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Is there an easy way to do the following with C++11 & Boost:

  • use the standard definitions of std::hash whenever available from <functional>
  • use boost::hash_value to define std::hash in those cases where std::hash is missing but boost::hash_value is available in <boost/functional/hash.hpp>.

For example:

  • std::hash<std::vector<bool>> should come from the standard library,
  • std::hash<std::vector<unsigned>> should be implemented with boost::hash_value.
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2  
Related: stackoverflow.com/q/12753997/743214 –  Christian Rau Feb 14 '13 at 22:41
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2 Answers

The first idea that comes to mind is to use SFINAE and try std::hash<> if possible and otherwise use boost::hash_value(), like this:

#include <string>
#include <functional>
#include <type_traits>
#include <boost/functional/hash.hpp>

struct my_struct_0 {
    std::string s;
};

template <typename T>
struct has_std_hash_subst { typedef void type; };

template <typename T, typename C = void>
struct has_std_hash : std::false_type {};

template <typename T>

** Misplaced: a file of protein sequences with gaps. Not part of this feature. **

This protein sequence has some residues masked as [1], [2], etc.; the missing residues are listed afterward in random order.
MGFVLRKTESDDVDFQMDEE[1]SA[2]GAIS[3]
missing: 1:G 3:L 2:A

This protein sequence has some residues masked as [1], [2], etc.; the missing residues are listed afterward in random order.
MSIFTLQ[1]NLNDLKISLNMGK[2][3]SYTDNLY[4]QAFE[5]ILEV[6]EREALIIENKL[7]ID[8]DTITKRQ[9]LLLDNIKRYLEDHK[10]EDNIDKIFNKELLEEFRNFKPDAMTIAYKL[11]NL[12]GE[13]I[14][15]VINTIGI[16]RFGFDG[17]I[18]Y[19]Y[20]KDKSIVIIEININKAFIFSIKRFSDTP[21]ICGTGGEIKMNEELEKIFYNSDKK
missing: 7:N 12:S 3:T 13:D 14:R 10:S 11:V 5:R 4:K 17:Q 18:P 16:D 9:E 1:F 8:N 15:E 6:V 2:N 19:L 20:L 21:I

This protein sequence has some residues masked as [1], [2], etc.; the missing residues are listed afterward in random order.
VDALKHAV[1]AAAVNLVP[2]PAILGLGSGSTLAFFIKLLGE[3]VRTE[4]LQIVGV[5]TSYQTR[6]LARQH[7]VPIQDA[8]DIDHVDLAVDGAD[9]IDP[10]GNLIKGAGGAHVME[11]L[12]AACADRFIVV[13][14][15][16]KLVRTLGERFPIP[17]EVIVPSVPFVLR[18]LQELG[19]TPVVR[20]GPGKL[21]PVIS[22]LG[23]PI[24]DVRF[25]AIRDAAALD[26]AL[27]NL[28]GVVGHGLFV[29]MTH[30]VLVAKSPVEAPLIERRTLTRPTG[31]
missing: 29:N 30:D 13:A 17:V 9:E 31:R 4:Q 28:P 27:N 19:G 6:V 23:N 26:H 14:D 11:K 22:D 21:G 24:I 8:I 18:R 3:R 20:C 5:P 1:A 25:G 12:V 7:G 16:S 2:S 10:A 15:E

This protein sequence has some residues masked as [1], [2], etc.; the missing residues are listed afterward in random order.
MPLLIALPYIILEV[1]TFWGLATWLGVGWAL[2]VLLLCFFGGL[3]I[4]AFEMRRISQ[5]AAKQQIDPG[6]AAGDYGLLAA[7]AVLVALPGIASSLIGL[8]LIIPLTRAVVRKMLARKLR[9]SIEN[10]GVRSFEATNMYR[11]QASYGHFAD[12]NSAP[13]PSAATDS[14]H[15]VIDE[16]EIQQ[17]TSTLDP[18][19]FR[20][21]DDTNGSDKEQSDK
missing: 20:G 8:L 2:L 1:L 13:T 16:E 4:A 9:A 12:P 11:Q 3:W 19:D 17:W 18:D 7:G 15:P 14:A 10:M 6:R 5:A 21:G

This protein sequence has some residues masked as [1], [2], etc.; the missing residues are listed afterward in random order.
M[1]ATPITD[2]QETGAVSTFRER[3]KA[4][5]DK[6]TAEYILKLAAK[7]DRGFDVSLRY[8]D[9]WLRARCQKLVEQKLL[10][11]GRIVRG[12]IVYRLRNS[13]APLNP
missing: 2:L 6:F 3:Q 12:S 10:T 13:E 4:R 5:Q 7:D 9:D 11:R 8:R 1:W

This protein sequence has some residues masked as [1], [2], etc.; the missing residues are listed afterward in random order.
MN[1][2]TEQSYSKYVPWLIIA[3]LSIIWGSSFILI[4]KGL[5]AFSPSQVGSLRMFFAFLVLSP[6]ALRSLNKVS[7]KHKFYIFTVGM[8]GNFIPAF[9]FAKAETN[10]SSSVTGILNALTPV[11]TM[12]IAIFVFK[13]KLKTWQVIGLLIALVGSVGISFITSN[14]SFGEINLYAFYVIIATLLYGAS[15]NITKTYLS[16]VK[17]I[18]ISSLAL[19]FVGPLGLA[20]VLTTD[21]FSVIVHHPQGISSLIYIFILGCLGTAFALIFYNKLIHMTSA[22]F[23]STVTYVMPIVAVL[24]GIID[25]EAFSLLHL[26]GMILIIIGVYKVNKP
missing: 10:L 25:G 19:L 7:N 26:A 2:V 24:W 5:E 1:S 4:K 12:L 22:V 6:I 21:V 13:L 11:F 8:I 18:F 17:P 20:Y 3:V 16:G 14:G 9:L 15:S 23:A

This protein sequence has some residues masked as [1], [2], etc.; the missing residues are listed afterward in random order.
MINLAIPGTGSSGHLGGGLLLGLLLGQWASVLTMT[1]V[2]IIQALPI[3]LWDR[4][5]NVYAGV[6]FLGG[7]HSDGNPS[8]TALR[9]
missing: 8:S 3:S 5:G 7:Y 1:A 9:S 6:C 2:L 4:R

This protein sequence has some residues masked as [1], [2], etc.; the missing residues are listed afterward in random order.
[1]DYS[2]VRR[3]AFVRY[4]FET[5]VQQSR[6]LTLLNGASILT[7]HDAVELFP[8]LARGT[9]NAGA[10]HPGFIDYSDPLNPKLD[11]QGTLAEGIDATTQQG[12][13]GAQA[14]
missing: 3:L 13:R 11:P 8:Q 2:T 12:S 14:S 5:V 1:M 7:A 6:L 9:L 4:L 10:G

struct has_std_hash<
    T,
    typename has_std_hash_subst<decltype( std::hash<T>()(T()) ) >::type
> : std::true_type {};

template <typename T>
static typename std::enable_if<has_std_hash<T>::value, size_t>::type
make_hash(const T &v)
{
    return std::hash<T>()(v);
}

template <typename T>
static typename std::enable_if<(!has_std_hash<T>::value), size_t>::type
make_hash(const T &v)
{
    return boost::hash_value(v);
}

int main()
{
    make_hash(std::string("Hello, World!"));
    make_hash(my_struct_0({ "Hello, World!" }));
}

Unfortunately, there is always a default specialization of std::hash that triggers static_assert failure. This may not be the case with other libraries but it is the case with GCC 4.7.2 (see bits/functional_hash.h:60):

  /// Primary class template hash.
  template<typename _Tp>
    struct hash : public __hash_base<size_t, _Tp>
    {
      static_assert(sizeof(_Tp) < 0,
                    "std::hash is not specialized for this type");
      size_t operator()(const _Tp&) const noexcept;
    };

So the above SFINAE approach doesn't work — static_assert in there is a show-stopper. Therefore, you cannot really determine when std::hash is available.

Now, this does not really answer your question but might come handy — it is possible to do this trick the other way around — check for Boost implementation first and only then fall back to std::hash<>. Consider the below example that uses boost::hash_value() if it is available (i.e. for std::string and my_struct_0) and otherwise uses std::hash<> (i.e. for my_struct_1):

#include <string>
#include <functional>
#include <type_traits>
#include <boost/functional/hash.hpp>

struct my_struct_0 {
    std::string s;
};

struct my_struct_1 {
    std::string s;
};

namespace boost {
size_t hash_value(const my_struct_0 &v) {
    return boost::hash_value(v.s);
}
}

namespace std {
template <>